and it's basically storing it on the service side. So that way, every time a user accesses that server, that code is being provisioned out. So every time they visit that compromise when pates are getting infected,
whereas reflected is just that single
infection executed on the on the user's browser. Eso If I closed my browser session or if, like you're in, you get infected and I don't visit the site, then I don't really have a risk or five isn't the site. Maybe you were the only person that got infected because the code is being executed on your end of things.
So different types of sequel injection. So we're gonna focus primarily on let's and sets the most common type of all these injection attacks that we see. We've got union based, air based blind and I'm in a couple of types of blind will talk about and then also stacked queries.
Also, union based issues is the union's statement, which is basically a way we can join together different select statements. So, for example, of select will be like a I want to get this information from the database so you no select, you know, all years, their names from you know, this table or whatever. So
basically select as the name implies is we're trying to get information
back from the database. We're trying to choose certain things from the database.
So what happens here is we? We have Ah, as I mentioned, the unit commanders joining together select quarries. So we're basically building on top of the original select query
and to extend beyond. So let's say that I have a legitimate, select query, and I want, you know, a zay mentioned. Select some information from the database like a name or something, and then what I would do as an attacker's, I would combine several U. S. I would use the union statement to combine several select queries to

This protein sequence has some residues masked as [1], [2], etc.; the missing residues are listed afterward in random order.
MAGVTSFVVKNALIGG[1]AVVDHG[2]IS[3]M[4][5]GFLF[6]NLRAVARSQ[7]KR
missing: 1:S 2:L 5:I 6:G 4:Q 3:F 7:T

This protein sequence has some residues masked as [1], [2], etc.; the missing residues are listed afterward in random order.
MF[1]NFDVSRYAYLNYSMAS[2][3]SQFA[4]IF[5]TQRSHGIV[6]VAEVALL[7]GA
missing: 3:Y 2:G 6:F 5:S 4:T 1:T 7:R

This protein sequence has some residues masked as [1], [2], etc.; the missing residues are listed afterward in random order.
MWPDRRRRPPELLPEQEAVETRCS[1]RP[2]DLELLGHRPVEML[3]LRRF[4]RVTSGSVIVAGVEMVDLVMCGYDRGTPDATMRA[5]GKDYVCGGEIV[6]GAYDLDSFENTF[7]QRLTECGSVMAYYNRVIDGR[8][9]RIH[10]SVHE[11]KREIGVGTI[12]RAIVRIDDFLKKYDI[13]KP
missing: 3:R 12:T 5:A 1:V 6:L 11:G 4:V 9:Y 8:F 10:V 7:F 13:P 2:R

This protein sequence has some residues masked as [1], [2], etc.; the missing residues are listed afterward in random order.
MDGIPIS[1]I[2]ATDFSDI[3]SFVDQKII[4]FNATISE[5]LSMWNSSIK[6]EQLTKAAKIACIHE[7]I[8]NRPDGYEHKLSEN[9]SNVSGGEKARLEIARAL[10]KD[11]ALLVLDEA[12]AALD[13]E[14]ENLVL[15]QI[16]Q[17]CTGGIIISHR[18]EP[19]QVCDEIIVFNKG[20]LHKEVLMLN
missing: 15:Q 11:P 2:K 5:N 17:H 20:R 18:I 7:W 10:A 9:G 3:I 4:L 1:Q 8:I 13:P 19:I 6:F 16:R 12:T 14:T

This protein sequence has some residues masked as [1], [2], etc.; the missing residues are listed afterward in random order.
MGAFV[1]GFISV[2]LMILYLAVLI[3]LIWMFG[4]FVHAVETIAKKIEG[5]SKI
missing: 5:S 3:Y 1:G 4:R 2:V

instead of just getting like the user name. Now I'm going in and getting so security number, date of birth,
air base. So the goal here is to get the database to respond with an error that's gonna show us the proper syntax. So then, from there we can build out attack commands and potentially getting from action information back from the database
Blind injection. So, as I mentioned, this one has both bullion or time based civilian is basically like a true or false true yes or no type of thing. So, for example, we may say a true statement like, you know, you know, the I d. equals one and one equals one. And then we may provide a false statement, Right? So, like I d
equals one. And you know,
one equals two or something like that, you know? So we're providing a false statement there,
and then time based relies on the database kind of pausing or sleeping for a period of time and then returning results on based off that that could indicate, you know, whether or not that's equal query actually executed successfully or not. So, again, both these air blind based in
we don't necessarily see exactly their message coming back
from the database. But we do. We are able to garner some information about was the command attack successful
and then start static worries. Basically, this is a termination original query that immediately executes another query. So, you know, for example, in this example here we're selecting all the records from the my sequel users table in the database. And this is just an example of what that way look like.